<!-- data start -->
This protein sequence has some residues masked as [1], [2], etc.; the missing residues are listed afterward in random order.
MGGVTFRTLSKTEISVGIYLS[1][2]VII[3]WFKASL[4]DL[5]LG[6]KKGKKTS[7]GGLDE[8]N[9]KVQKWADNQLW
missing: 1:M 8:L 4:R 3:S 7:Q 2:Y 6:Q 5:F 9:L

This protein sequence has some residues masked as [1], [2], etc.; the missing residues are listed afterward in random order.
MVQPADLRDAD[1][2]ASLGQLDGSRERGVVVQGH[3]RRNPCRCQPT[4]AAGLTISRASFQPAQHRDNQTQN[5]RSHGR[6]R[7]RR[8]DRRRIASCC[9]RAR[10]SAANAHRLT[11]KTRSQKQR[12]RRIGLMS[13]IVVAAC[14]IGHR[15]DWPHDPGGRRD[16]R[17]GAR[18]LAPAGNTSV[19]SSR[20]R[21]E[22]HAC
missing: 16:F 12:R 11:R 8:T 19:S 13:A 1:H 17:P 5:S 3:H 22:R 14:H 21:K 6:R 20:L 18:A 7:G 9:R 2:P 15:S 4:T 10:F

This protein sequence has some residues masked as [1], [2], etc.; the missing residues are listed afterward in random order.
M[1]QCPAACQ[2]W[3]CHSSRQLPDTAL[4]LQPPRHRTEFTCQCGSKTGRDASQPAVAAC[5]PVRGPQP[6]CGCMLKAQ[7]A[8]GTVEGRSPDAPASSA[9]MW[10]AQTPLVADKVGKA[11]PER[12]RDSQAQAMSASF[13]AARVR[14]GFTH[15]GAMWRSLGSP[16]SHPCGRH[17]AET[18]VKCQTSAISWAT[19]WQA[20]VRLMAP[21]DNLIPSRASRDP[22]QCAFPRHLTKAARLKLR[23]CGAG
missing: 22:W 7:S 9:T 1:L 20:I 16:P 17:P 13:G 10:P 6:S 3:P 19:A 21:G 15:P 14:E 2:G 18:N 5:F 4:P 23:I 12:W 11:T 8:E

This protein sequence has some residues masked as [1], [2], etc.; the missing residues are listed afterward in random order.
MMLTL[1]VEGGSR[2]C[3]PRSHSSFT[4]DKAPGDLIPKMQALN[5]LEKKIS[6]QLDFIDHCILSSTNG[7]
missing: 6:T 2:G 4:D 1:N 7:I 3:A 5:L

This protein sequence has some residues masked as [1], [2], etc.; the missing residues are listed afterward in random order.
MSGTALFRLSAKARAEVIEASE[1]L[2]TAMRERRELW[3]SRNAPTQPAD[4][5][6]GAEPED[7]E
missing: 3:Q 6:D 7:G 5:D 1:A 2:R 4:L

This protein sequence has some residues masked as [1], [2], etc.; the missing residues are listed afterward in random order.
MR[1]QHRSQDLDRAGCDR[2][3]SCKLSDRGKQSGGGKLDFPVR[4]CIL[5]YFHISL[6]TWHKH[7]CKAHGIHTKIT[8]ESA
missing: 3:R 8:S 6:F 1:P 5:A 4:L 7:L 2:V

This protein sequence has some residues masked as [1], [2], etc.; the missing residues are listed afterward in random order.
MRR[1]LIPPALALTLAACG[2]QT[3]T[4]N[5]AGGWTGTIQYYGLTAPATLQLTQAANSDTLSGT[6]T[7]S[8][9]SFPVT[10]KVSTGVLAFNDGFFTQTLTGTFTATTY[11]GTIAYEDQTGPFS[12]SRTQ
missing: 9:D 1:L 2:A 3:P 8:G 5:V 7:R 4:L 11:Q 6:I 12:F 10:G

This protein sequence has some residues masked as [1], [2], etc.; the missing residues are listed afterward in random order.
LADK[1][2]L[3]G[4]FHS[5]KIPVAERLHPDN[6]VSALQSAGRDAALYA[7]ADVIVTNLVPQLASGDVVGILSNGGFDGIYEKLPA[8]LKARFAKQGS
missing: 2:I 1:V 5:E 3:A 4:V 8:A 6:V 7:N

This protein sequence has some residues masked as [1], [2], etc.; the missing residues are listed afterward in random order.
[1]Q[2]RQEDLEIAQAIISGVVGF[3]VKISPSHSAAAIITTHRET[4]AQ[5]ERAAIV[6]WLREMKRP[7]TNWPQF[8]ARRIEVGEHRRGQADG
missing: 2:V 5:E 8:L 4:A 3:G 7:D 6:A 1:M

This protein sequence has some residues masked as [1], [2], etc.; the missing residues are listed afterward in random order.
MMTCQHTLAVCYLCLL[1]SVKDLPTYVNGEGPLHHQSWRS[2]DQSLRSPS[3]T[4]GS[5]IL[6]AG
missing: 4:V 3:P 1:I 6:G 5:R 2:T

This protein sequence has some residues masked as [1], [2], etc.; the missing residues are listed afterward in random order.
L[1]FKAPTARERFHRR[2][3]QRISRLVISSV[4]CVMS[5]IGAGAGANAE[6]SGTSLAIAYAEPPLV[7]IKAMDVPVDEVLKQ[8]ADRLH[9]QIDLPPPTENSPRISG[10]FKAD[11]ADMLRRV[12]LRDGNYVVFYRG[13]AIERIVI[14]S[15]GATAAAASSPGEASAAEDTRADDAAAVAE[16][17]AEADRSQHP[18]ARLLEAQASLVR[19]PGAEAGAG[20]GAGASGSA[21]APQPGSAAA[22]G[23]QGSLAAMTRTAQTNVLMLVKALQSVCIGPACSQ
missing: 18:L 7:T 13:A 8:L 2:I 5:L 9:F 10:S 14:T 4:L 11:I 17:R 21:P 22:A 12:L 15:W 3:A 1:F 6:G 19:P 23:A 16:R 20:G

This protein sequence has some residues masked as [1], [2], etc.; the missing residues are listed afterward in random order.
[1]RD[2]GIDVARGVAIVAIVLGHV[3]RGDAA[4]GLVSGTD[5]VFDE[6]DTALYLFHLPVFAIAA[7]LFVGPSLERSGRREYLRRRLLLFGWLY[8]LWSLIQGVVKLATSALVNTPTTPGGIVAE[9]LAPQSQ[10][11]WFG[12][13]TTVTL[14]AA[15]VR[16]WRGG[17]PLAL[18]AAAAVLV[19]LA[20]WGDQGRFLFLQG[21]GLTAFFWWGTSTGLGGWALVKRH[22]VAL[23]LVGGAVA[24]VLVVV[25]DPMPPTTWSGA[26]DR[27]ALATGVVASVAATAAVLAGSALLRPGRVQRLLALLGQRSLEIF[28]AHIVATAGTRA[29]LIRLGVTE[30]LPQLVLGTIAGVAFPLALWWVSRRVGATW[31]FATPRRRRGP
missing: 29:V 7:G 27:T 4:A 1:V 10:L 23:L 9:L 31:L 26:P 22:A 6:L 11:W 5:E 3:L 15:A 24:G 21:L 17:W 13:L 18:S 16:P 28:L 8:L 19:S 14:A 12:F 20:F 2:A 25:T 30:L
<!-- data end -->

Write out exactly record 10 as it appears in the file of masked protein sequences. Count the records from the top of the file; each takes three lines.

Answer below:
This protein sequence has some residues masked as [1], [2], etc.; the missing residues are listed afterward in random order.
MMTCQHTLAVCYLCLL[1]SVKDLPTYVNGEGPLHHQSWRS[2]DQSLRSPS[3]T[4]GS[5]IL[6]AG
missing: 4:V 3:P 1:I 6:G 5:R 2:T